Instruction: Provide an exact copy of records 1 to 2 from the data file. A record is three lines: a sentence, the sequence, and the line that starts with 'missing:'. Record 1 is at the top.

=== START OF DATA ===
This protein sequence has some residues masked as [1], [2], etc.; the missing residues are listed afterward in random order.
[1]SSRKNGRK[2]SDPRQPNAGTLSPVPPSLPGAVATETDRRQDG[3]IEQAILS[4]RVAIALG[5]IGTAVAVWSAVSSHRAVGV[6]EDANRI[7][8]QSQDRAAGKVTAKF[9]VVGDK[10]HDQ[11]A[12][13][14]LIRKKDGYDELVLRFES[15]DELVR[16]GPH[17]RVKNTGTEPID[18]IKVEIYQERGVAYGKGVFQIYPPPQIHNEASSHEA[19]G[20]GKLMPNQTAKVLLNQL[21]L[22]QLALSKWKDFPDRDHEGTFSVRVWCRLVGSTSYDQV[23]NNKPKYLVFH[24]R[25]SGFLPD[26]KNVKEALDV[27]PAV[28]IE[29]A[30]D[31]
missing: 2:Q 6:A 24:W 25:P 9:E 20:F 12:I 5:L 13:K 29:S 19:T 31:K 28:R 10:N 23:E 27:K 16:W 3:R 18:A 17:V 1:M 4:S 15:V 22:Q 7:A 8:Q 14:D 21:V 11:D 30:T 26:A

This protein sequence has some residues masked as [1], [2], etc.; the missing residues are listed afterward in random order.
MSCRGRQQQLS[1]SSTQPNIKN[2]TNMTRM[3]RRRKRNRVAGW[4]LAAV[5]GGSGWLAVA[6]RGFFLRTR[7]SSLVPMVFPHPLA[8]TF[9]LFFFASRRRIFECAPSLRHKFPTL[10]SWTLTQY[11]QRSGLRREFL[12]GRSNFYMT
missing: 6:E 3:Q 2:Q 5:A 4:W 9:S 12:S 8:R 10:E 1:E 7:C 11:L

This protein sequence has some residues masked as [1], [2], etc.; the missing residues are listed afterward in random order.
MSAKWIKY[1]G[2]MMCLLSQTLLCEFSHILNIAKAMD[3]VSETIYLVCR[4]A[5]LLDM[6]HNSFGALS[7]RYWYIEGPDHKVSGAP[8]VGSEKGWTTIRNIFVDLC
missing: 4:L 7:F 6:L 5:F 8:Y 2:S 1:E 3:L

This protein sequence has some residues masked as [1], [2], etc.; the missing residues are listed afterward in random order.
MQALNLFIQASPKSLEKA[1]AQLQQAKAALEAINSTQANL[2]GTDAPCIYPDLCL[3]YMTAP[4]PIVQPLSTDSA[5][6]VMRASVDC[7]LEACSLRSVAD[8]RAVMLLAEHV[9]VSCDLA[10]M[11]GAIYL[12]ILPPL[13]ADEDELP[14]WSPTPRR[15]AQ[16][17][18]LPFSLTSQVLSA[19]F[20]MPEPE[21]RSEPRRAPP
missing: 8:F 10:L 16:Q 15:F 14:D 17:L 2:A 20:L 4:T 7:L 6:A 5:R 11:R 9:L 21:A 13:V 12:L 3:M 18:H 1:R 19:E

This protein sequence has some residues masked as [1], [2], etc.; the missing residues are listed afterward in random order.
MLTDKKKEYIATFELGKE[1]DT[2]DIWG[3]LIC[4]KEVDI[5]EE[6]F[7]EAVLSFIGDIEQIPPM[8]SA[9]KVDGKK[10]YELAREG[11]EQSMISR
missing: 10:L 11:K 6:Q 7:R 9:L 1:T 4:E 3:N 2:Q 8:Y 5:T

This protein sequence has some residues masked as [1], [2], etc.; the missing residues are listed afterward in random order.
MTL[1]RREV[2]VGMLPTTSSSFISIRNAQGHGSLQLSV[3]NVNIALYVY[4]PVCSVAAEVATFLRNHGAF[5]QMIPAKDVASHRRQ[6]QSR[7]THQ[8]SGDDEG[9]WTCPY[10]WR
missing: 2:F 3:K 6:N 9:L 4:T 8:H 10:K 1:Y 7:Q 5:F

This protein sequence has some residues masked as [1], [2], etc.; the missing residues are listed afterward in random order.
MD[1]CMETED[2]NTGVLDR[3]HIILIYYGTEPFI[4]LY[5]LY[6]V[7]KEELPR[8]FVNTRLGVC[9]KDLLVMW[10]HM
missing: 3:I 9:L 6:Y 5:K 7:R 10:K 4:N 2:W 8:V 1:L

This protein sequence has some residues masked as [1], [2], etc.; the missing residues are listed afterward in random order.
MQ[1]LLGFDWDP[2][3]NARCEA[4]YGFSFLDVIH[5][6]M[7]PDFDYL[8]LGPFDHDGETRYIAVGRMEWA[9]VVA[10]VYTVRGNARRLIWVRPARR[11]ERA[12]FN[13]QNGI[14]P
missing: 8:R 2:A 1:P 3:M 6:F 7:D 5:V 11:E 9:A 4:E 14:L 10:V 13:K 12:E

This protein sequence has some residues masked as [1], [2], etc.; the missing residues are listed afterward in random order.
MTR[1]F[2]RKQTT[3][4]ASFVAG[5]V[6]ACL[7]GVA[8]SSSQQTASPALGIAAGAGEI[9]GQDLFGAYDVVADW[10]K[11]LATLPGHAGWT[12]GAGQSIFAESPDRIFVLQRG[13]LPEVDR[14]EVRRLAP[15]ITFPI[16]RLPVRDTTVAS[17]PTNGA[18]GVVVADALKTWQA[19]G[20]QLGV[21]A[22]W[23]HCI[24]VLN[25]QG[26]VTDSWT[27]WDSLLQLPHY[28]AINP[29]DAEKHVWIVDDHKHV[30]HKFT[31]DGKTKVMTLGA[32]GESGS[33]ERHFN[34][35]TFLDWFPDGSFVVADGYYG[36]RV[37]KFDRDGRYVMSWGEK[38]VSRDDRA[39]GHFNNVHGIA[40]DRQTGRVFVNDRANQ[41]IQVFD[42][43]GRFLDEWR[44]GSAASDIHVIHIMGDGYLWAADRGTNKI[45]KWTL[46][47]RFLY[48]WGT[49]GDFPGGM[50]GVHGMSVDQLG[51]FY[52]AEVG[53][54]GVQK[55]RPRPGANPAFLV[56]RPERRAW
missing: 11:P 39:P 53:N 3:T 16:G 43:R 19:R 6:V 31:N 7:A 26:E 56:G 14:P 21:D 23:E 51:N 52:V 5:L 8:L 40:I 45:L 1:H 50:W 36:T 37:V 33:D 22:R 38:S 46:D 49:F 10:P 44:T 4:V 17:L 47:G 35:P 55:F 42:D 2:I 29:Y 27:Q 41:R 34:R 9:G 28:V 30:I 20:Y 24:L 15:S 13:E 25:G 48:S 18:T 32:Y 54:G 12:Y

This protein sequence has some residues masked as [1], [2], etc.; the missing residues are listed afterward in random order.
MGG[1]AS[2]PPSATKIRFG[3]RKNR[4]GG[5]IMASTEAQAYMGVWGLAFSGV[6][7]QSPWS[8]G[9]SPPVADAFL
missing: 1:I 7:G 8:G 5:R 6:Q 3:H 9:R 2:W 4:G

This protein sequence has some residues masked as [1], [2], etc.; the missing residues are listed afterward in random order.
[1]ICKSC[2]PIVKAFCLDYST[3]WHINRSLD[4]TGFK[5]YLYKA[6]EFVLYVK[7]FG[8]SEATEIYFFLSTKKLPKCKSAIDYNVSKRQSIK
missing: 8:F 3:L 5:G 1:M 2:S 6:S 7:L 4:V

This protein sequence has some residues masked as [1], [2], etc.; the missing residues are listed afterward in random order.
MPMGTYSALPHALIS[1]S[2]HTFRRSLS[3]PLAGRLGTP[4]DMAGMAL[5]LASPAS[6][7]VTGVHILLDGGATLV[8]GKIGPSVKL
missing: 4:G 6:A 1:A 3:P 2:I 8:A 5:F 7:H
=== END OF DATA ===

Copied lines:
This protein sequence has some residues masked as [1], [2], etc.; the missing residues are listed afterward in random order.
[1]SSRKNGRK[2]SDPRQPNAGTLSPVPPSLPGAVATETDRRQDG[3]IEQAILS[4]RVAIALG[5]IGTAVAVWSAVSSHRAVGV[6]EDANRI[7][8]QSQDRAAGKVTAKF[9]VVGDK[10]HDQ[11]A[12][13][14]LIRKKDGYDELVLRFES[15]DELVR[16]GPH[17]RVKNTGTEPID[18]IKVEIYQERGVAYGKGVFQIYPPPQIHNEASSHEA[19]G[20]GKLMPNQTAKVLLNQL[21]L[22]QLALSKWKDFPDRDHEGTFSVRVWCRLVGSTSYDQV[23]NNKPKYLVFH[24]R[25]SGFLPD[26]KNVKEALDV[27]PAV[28]IE[29]A[30]D[31]
missing: 2:Q 6:A 24:W 25:P 9:E 20:F 12:I 5:L 13:K 29:S 19:T 31:K 28:R 10:N 23:E 27:K 16:W 3:R 18:A 17:V 1:M 4:S 15:V 22:Q 7:A 8:Q 14:D 21:V 11:D 30:T 26:A

This protein sequence has some residues masked as [1], [2], etc.; the missing residues are listed afterward in random order.
MSCRGRQQQLS[1]SSTQPNIKN[2]TNMTRM[3]RRRKRNRVAGW[4]LAAV[5]GGSGWLAVA[6]RGFFLRTR[7]SSLVPMVFPHPLA[8]TF[9]LFFFASRRRIFECAPSLRHKFPTL[10]SWTLTQY[11]QRSGLRREFL[12]GRSNFYMT
missing: 6:E 3:Q 2:Q 5:A 4:W 9:S 12:S 8:R 10:E 1:E 7:C 11:L